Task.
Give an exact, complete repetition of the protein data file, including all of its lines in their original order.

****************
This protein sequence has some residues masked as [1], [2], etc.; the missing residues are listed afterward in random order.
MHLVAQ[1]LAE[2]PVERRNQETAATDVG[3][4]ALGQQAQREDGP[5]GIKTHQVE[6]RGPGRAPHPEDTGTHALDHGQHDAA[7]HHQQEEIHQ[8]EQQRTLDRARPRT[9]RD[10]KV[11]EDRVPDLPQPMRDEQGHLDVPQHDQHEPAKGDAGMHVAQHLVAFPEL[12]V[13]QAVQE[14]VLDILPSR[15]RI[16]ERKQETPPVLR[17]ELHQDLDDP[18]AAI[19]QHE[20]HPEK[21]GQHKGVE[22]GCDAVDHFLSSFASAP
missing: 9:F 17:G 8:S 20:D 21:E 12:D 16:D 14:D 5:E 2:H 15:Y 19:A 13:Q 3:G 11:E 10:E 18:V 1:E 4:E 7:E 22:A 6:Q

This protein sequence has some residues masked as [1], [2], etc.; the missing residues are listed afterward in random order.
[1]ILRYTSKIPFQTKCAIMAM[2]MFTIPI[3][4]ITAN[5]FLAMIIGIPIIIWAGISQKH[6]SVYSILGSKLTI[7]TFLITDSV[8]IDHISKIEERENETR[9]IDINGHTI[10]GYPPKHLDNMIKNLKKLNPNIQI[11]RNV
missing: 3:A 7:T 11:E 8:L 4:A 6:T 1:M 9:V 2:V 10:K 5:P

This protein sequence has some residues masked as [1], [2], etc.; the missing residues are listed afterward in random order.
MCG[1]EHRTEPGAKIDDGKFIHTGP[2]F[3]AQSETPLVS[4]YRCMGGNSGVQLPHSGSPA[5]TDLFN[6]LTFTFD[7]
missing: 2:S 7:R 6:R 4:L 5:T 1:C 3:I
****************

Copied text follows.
This protein sequence has some residues masked as [1], [2], etc.; the missing residues are listed afterward in random order.
MHLVAQ[1]LAE[2]PVERRNQETAATDVG[3][4]ALGQQAQREDGP[5]GIKTHQVE[6]RGPGRAPHPEDTGTHALDHGQHDAA[7]HHQQEEIHQ[8]EQQRTLDRARPRT[9]RD[10]KV[11]EDRVPDLPQPMRDEQGHLDVPQHDQHEPAKGDAGMHVAQHLVAFPEL[12]V[13]QAVQE[14]VLDILPSR[15]RI[16]ERKQETPPVLR[17]ELHQDLDDP[18]AAI[19]QHE[20]HPEK[21]GQHKGVE[22]GCDAVDHFLSSFASAP
missing: 9:F 17:G 8:S 20:D 21:E 12:D 16:D 14:D 5:E 2:H 15:Y 19:A 13:Q 3:G 11:E 10:E 18:V 1:E 4:E 7:E 22:A 6:Q

This protein sequence has some residues masked as [1], [2], etc.; the missing residues are listed afterward in random order.
[1]ILRYTSKIPFQTKCAIMAM[2]MFTIPI[3][4]ITAN[5]FLAMIIGIPIIIWAGISQKH[6]SVYSILGSKLTI[7]TFLITDSV[8]IDHISKIEERENETR[9]IDINGHTI[10]GYPPKHLDNMIKNLKKLNPNIQI[11]RNV
missing: 3:A 7:T 11:E 8:L 4:A 6:T 1:M 9:V 2:V 10:K 5:P

This protein sequence has some residues masked as [1], [2], etc.; the missing residues are listed afterward in random order.
MCG[1]EHRTEPGAKIDDGKFIHTGP[2]F[3]AQSETPLVS[4]YRCMGGNSGVQLPHSGSPA[5]TDLFN[6]LTFTFD[7]
missing: 2:S 7:R 6:R 4:L 5:T 1:C 3:I